June 22, 2006 (MALAYA) THE Armed Forces yesterday threatened to file charges against Marine Col. Orlando de Leon who denounced the politicization of the military, among other grievances, when he resigned last week as chief of staff of the Marine Corps, the third top post in the corps.

Col. Tristan Kison, chief of the AFPís public information office, said it was not right for De Leon to air his grievances before media.

"The proper venue for airing grievances in the AFP is the unit, his own unit which is the Philippine MarinesÖIf you would like to resign with your resignation letter, you present that resignation letter to your commander, not to the media," Kison said.

AFP chief Gen. Generoso Senga said the alleged politicization "is an opinion of one officer, so I think we should take it as that."

Sen. Juan Ponce Enrile, who served as defense chief in the Marcos and Aquino administrations, urged the Palace to look into De Leonís complaints as he said grumblings are commonplace in the military and the PNP.

He said De Leonís denunciation of politicization of the AFP would not be enough to stoke another military-instigated uprising like the failed July 2003 Oakwood mutiny.

"One colonel complaining does not result in the government being toppled," he said.

He said government is not a "brittle" fortress that would easily crumble just because a disenchanted Marine officer decided to speak out his mind.

Senate minority leader Aquilino Pimentel said De Leonís resignation was a "terrible indictment of the commander-in-chiefís mismanagement of the AFP and the corruption of some of its generals."

"De Leonís lament bespeaks of the sad state of the way the Armed Forces, in general, has been politicized and misused for the attainment of the personal ends of the powerful," he said.

"His charges are validated by the continuing abuse of power, plunder of the economy and disrespect for the Constitution by the administration of President Gloria Macapagal-Arroyo," he added.

The United Opposition said De Leonís resignation is another proof that politicization has damaged the military as an institution and has demoralized its ranks.

House minority leader Francis Escudero, UNO secretary general, said De Leonís resignation is just one of the offshoots of having a politicized Armed Forces, which he said was evident with the use of the military to ensure President Arroyoís victory in the 2004 elections.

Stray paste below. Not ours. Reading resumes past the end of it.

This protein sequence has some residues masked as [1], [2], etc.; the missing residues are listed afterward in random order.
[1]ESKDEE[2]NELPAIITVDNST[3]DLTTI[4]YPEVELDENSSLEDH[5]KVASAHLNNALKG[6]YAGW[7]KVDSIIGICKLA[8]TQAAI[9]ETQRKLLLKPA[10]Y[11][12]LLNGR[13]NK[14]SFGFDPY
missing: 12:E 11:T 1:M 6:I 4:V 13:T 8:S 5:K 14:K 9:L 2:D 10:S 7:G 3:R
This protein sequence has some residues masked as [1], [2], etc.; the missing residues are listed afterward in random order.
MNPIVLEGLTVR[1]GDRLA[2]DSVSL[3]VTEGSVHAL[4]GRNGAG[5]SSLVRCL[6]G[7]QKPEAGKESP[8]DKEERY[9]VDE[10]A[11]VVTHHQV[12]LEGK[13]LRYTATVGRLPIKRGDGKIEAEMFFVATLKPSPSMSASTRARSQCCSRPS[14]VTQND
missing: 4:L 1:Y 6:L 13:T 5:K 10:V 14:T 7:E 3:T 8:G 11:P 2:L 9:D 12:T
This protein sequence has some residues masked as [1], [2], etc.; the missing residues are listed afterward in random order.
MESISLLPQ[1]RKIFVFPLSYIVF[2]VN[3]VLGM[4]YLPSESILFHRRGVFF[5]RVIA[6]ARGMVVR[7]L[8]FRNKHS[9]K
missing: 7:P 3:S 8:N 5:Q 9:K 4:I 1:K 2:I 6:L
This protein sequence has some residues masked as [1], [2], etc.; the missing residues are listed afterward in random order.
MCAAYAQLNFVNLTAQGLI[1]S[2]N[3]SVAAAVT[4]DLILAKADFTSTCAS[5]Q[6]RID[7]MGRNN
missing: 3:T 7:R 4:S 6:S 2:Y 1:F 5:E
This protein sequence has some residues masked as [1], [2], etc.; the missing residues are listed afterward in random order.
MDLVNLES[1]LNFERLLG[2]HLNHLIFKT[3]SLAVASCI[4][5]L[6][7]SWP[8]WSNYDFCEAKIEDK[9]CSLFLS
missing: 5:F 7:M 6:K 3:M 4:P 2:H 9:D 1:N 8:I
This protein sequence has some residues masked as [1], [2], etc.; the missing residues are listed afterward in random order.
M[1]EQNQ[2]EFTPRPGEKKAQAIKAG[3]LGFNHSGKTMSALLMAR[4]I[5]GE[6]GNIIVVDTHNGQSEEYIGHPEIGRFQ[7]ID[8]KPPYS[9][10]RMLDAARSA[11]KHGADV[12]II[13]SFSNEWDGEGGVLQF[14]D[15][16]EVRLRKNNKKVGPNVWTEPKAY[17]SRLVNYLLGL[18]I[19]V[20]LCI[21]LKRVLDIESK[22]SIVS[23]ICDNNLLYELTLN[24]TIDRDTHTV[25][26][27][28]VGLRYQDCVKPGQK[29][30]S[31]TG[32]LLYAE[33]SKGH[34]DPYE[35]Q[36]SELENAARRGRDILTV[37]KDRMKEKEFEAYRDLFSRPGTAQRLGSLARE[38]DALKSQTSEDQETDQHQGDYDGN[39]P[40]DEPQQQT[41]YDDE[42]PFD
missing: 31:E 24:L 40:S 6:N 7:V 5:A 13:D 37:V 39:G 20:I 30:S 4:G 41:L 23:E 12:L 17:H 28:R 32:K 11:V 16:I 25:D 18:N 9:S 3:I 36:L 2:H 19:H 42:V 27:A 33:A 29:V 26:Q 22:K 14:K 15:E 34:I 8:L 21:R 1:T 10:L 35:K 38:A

"It is something that they (administration) should not ignore but rather address. This indicates that there are problems within the AFP that need to be resolved," he said.


Press Secretary Ignacio Bunye said the media should not feast on this "isolated case."

"Officers come and go in the corps but the essential imperatives of soldiery Ė loyalty, professionalism, morale and strict adherence to the chain of command Ė are undiminished. They are in fact getting stronger everyday as a result of strong internal reforms and modernization programs," he said.

De Leon, in his resignation letter dated June 15 and addressed to Marines commandant Maj. Gen. Nelson Allaga, said he "deemed it befitting to resign in a situation when truth is buried under a blurred and vague interpretation of the significant events in the history of our beloved Marine Corps."

He said "technicalities and politics" now dominate and cloud the real goals, objectives and missions of the AFP and that "survival and threats" reign over the principles and honor of many officers.

He also said the time-tested military values and virtues of courage, integrity and loyalty, which he said were demonstrated by great military leaders, "no longer exist in the vocabulary of many officials in this armed organization."

Copies of his letter were distributed to media Monday during the launch of the second impeachment drive against President Arroyo. The impeachment complaint is expected to be filed next week.

Kison said it was not right for De Leon to distribute copies of his resignation letter to members of the media.

"First of all, he made public the letter in a forum that is not a forum of the Armed Forces. He made it public at a campaign for impeachment. It is not a proper venue," he said.